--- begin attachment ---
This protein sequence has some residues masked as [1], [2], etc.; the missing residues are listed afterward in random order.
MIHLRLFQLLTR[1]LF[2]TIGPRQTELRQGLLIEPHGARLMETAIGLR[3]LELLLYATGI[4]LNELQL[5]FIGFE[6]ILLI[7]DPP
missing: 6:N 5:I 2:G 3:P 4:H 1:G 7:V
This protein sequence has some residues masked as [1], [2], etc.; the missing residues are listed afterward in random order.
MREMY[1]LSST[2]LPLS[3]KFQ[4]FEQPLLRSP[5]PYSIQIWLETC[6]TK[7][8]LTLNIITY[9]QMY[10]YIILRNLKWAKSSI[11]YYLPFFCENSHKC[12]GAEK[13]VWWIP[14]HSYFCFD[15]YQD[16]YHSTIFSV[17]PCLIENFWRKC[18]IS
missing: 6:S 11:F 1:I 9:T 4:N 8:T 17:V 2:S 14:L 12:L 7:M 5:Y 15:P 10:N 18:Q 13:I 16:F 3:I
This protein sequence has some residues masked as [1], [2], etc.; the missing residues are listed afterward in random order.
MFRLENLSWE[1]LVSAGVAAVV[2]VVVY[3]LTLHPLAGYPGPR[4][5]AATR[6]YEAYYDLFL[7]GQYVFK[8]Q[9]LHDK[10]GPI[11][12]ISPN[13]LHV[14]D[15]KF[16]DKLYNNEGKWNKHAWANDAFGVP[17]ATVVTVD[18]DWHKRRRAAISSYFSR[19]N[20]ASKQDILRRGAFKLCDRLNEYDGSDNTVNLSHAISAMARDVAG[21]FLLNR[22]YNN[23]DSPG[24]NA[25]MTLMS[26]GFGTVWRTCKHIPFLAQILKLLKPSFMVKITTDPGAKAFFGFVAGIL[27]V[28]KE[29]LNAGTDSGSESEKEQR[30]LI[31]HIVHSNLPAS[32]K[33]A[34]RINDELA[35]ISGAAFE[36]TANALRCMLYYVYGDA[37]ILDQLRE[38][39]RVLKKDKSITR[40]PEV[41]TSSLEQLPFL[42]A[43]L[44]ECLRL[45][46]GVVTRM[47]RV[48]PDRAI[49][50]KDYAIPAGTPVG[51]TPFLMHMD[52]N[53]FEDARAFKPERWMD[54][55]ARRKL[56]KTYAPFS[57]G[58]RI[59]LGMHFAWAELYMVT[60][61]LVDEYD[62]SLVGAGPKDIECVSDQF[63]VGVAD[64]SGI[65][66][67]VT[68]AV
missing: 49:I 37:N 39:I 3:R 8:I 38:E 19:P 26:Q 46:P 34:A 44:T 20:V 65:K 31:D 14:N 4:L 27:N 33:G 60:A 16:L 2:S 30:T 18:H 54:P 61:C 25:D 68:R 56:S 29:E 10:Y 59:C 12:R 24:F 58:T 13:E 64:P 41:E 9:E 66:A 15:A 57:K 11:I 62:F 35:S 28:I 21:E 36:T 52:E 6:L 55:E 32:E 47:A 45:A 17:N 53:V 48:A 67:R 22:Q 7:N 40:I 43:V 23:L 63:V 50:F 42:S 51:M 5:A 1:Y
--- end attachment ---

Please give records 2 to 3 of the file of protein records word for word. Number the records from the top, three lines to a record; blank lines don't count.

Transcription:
This protein sequence has some residues masked as [1], [2], etc.; the missing residues are listed afterward in random order.
MREMY[1]LSST[2]LPLS[3]KFQ[4]FEQPLLRSP[5]PYSIQIWLETC[6]TK[7][8]LTLNIITY[9]QMY[10]YIILRNLKWAKSSI[11]YYLPFFCENSHKC[12]GAEK[13]VWWIP[14]HSYFCFD[15]YQD[16]YHSTIFSV[17]PCLIENFWRKC[18]IS
missing: 6:S 11:F 1:I 9:T 4:N 8:T 17:V 2:S 14:L 12:L 7:M 5:Y 15:P 10:N 18:Q 13:I 16:F 3:I
This protein sequence has some residues masked as [1], [2], etc.; the missing residues are listed afterward in random order.
MFRLENLSWE[1]LVSAGVAAVV[2]VVVY[3]LTLHPLAGYPGPR[4][5]AATR[6]YEAYYDLFL[7]GQYVFK[8]Q[9]LHDK[10]GPI[11][12]ISPN[13]LHV[14]D[15]KF[16]DKLYNNEGKWNKHAWANDAFGVP[17]ATVVTVD[18]DWHKRRRAAISSYFSR[19]N[20]ASKQDILRRGAFKLCDRLNEYDGSDNTVNLSHAISAMARDVAG[21]FLLNR[22]YNN[23]DSPG[24]NA[25]MTLMS[26]GFGTVWRTCKHIPFLAQILKLLKPSFMVKITTDPGAKAFFGFVAGIL[27]V[28]KE[29]LNAGTDSGSESEKEQR[30]LI[31]HIVHSNLPAS[32]K[33]A[34]RINDELA[35]ISGAAFE[36]TANALRCMLYYVYGDA[37]ILDQLRE[38][39]RVLKKDKSITR[40]PEV[41]TSSLEQLPFL[42]A[43]L[44]ECLRL[45][46]GVVTRM[47]RV[48]PDRAI[49][50]KDYAIPAGTPVG[51]TPFLMHMD[52]N[53]FEDARAFKPERWMD[54][55]ARRKL[56]KTYAPFS[57]G[58]RI[59]LGMHFAWAELYMVT[60][61]LVDEYD[62]SLVGAGPKDIECVSDQF[63]VGVAD[64]SGI[65][66][67]VT[68]AV
missing: 49:I 37:N 39:I 3:R 8:I 38:E 19:P 26:Q 46:P 34:A 44:T 20:V 65:K 31:D 14:N 4:L 27:N 33:G 60:A 16:L 2:S 30:T 18:H 54:P 61:C 25:D 68:R 56:S 29:E 10:Y 59:C 12:R 24:F 58:T 13:E 64:P 41:E 9:E 66:A 15:A 57:K 11:I 62:F 35:S 28:I 21:E 36:T 52:E 6:L 55:E 32:E 47:A 45:A 17:N 53:V 48:A 67:R 22:Q 7:N 40:I 43:V 23:L 63:V 50:F 42:S 51:M 5:A 1:Y